Boko Haram, the Islamist rebel movement in Nigeria’s North East, has assassinated a number of people: policemen, prominent politicians, and even imams who disagree with their doctrine of rejecting the secular state and Western-style education. But in the past weeks Boko Haram has apparently killed two members of the leading religious family in the North East: including, yesterday, the brother of the Shehu of Borno.
Northern Nigeria has a number of Islamic leaders who occupy hereditary and very influential posts. The Sultan of Sokoto, heir to the rulers of the nineteenth century Sokoto Caliphate, is often reckoned to have the widest geographical influence in Nigeria. But the Shehu of Borno has the highest stature in the North East, parts of which Sokoto never controlled (and this influence extends even into surrounding areas of Niger and Cameroon). For Boko Haram to assassinate the Shehu’s relatives sends a message that the movement has decisively rejected the religious establishment in their area. Even more significantly, the act may reveal important intra-Muslim splits in the North East. This killing could cost Boko Haram many supporters – or it could show that the Shehu and his circle have lost standing among a major segment of the population. Whatever the case, the news is sure to be on many people’s lips. If BBC Hausa, where the story was one of the top headlines yesterday, is any indication, Northern Nigerians will be following the news closely.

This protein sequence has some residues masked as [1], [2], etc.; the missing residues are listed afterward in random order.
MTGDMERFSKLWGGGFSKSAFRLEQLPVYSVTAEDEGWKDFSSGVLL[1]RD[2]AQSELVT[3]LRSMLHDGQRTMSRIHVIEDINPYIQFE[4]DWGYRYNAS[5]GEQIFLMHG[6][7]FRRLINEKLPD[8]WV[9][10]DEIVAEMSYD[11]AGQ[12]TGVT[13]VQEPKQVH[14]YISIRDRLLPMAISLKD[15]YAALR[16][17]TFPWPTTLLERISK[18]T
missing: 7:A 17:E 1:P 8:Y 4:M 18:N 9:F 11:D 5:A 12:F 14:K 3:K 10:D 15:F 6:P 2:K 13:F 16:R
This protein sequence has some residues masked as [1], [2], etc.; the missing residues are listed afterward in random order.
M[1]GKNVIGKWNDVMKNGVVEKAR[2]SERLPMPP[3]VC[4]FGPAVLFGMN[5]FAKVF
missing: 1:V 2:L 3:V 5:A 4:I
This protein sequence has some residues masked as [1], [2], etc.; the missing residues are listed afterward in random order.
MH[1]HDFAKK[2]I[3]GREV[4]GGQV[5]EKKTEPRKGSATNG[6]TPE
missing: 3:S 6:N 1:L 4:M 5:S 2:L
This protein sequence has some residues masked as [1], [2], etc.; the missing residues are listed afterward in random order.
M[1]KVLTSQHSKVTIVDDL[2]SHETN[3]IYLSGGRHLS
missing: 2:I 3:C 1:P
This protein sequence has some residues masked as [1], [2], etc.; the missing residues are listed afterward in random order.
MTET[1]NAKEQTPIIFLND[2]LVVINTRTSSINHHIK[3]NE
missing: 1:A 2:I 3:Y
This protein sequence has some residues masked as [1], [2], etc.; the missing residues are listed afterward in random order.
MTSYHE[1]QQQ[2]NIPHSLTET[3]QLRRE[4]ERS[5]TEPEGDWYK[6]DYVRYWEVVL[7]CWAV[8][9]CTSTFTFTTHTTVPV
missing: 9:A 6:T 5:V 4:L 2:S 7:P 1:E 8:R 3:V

AFP provides more details on the assassination:
Abba-Anas Umar Garbai was shot by gunmen outside his home in the city of Maiduguri, the capital of Borno state, late Monday.
“He was about to enter his house to retire for the night when some gunmen suspected to be Boko Haram members accosted him and shot him at close range,” said state police spokesman Lawal Abdullahi.
It was the second attack on the Shehu’s siblings in two months. Another sibling was shot and killed early in April, also by suspected Islamists, according to police authorities.
In addition to revealing and exacerbating religious cleavages in the North East, the killing could also increase pressure on authorities to deal more effectively with Boko Haram. I imagine that the Shehu’s family, in addition to the grief they must be feeling, will ask that security forces take action to find the killers and prevent such a killing from happening again. Whether or not the security forces can stop Boko Haram is another question – the movement is out to demonstrate that no one, even someone highly placed, is safe from their violence.